One of the goals of the Met exhibition Heavenly Bodies: Fashion and the Catholic Imagination is to explore the influence of Roman Catholicism on the aesthetic of top designers such as Gianni Versace, Christian Dior, and Domenico Dolce & Stefano Gabbana. However, its extravagant staging in the museum’s Medieval Collection in fact allows visitors to do much more: to see Roman Catholicism itself through a glass, darkly. The three-way conversation among the high-fashion garments, the medieval Catholic artifacts among which they are exhibited, and the viewer creates a dialogue that highlights certain aspects of the “Catholic imagination” while negating others.

Clothing has always been important in Catholicism. In medieval Europe, when the cult of relics was at its height, cloth helped bridge the gap between heaven and earth. Because the two most precious bodies of Catholic Christianity, those of Jesus Christ and the Virgin Mary, were unavailable for the direct veneration of the pious—having ascended or been “assumed,” respectively, into heaven—the clothes they had worn during their earthly lives became cherished means of connection with their vanished holy bodies. Trier Cathedral boasts the “Holy Robe,” the seamless garment for which Jesus’s Roman executioners cast lots. Chartres claims the Virgin’s veil, Prato’s Duomo her sash. Historically, cloth has also been a favored medium of Catholic miracles. In medieval Europe, pilgrims flocked to see the “Veronica Cloth,” the rag upon which Jesus was believed to have wiped his sweating brow whilst carrying his cross, leaving behind a miraculous image of his suffering face. And still today, despite both biblical and scientific challenges, the Shroud of Turin is widely venerated as the burial cloth of Christ, mysteriously marked with the haunting likeness of the crucified.

Over the centuries, the clothing of the Catholic elite helped to establish and solidify the Church’s hierarchy. Particular garb distinguished priests and nuns, at a glance, from the laity—serving as visible markers of their invisible vows of poverty, chastity, and obedience. Catholic clothing also distinguished the internal ranks of the clergy or identified its wearer’s religious order. Cardinals blaze in crimson; bishops in royal purple. Wearing regalia fit for “princes of the Church,” Catholic functionaries took their place in the terrestrial ecosystem of power alongside Europe’s monarchs, deigning to grant them the right to rule through resplendent coronation masses. Catholic clothing played a small but important role in the medieval vision of the hereafter as a royal court, with the clergy casting itself as the powerful courtiers of a heavenly King and Queen, a vision that endures to this day. Indeed, the image of a crowned Virgin was perhaps the favorite of the featured designers in the Heavenly Bodies exhibition.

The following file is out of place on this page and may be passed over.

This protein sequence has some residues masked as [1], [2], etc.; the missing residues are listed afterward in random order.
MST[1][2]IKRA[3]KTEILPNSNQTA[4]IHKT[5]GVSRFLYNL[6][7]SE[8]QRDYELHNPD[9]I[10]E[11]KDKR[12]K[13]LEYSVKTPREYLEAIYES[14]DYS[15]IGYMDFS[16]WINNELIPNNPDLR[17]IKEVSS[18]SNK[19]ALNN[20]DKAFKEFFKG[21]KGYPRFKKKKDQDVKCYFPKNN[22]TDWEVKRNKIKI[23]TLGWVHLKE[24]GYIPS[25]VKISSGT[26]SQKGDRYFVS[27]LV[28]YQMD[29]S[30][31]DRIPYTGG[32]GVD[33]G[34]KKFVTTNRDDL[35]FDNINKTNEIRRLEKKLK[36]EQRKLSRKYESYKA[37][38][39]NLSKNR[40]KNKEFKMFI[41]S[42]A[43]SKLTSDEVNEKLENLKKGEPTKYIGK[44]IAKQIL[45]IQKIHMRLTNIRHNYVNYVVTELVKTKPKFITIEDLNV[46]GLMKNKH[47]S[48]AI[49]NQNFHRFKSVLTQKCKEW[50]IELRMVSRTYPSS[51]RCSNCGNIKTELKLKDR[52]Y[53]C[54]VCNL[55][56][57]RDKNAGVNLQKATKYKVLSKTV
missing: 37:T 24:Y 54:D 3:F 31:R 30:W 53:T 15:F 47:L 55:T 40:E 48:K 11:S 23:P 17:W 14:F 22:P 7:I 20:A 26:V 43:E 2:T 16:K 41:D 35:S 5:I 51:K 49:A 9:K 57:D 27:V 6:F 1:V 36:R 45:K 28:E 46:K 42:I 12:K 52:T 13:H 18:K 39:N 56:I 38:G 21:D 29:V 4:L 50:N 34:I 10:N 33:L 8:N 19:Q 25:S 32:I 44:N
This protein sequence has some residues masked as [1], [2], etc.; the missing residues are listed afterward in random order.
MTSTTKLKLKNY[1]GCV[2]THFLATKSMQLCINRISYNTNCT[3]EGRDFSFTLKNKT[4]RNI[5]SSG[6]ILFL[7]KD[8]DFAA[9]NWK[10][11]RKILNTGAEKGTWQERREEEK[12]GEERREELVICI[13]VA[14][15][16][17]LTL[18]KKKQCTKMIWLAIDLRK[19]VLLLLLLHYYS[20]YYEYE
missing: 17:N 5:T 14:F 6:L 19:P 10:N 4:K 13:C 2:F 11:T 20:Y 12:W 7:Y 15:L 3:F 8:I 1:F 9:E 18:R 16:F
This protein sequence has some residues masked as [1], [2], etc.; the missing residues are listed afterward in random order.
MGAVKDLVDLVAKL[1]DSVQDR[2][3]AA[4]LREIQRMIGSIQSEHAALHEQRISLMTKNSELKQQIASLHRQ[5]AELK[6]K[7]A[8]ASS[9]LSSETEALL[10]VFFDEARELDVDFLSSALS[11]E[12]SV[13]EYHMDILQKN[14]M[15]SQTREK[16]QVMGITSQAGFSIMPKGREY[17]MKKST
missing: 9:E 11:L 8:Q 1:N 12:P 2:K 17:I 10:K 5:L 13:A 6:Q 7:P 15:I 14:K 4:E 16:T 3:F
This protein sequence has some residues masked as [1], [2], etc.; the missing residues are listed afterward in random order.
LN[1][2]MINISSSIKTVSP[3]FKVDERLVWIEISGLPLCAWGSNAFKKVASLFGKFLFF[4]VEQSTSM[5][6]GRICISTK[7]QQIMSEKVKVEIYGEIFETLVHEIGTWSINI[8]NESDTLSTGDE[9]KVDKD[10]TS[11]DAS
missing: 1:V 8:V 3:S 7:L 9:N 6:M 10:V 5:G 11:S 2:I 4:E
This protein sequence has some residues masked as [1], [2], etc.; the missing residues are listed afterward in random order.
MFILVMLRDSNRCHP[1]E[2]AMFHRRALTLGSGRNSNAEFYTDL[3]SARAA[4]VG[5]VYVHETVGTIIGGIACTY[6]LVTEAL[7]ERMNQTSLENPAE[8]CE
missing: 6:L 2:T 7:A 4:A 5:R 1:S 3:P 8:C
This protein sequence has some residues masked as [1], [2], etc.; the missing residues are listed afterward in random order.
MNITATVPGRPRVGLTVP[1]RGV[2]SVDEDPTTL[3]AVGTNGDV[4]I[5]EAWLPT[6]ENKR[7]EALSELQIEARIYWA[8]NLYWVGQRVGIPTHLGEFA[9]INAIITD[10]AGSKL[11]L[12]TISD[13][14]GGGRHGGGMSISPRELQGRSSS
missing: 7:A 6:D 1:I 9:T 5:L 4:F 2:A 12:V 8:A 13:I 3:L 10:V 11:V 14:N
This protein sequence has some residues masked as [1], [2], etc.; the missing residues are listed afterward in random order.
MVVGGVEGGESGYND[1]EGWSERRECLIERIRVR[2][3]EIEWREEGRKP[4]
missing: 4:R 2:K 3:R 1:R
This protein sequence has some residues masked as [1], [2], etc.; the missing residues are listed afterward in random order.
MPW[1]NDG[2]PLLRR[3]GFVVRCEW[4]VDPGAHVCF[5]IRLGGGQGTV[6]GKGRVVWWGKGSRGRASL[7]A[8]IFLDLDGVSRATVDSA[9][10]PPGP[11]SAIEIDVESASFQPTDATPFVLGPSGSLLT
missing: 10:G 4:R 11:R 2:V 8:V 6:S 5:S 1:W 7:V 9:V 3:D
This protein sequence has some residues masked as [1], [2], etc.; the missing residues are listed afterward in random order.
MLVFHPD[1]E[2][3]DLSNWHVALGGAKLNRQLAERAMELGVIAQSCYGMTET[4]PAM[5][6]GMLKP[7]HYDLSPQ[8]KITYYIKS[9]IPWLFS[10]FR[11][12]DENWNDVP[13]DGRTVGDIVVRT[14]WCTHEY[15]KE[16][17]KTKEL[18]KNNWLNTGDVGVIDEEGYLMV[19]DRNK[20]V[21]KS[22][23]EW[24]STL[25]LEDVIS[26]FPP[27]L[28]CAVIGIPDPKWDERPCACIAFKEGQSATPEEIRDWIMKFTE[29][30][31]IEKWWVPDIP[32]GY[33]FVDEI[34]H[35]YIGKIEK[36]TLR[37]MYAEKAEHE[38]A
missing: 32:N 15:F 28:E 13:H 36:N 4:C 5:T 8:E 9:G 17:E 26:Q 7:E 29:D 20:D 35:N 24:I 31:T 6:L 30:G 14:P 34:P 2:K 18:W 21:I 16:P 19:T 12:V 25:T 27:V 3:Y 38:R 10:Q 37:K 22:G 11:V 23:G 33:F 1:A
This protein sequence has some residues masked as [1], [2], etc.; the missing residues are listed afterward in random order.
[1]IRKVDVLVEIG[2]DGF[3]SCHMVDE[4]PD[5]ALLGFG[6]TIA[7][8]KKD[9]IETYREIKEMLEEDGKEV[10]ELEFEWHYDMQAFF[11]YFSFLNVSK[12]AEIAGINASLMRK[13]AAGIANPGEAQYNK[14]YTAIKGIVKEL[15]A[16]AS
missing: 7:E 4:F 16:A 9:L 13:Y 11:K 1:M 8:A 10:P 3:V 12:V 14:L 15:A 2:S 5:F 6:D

But Catholicism has also had a powerful counter-tradition concerning clothing that is largely ignored in Heavenly Bodies: clothing that was calculatedly anonymous, provocatively poor, or even totally absent. Rather than trumpeting status and might, Catholic “counter-clothing” actively attempted to thwart the vainglory of its wearers. For example, the Penitents, medieval lay confraternities dedicated to a panoply of good works sported not simply identical robes but also peaked hoods that completely covered their faces, ensuring their members would act from true goodwill, rather than indulge an unseemly thirst for earthly renown.

Perhaps the most extreme example of Catholic “counter-clothing” is holy nudity itself. Certainly, the velvet Versaces and diamantine Diors of the show create a strong visual dissonance with the medieval gallery’s other dominant image: an almost naked man in the throes of a torturous death. Particularly in Michelangelo’s powerful renderings, images of a nude Christ remind their viewer that he is the “second Adam,” come to return all humanity to the beatific, sinless time before the Fall.

Popular traditions around Jesus’s best-known female follower, Mary Magdalene, also involve nudity: painting her as an ascetic cave dweller, clothed only in her own long hair. And, famously, St. Francis of Assisi, the son of a wealthy cloth merchant, repudiated both his fortune and his future by publically stripping naked to serve the naked Christ. It is thus no coincidence that, in taking the name and purported agenda of this iconic saint for his own, Pope Francis has also made noticeable (though thankfully less dramatic) sartorial changes to his own papal wardrobe. Out are the gold-and-carmine stoles and handmade shoes of his predecessors; in are unfashionable glasses, worn footwear, and an uncompromisingly stark metal pectoral cross.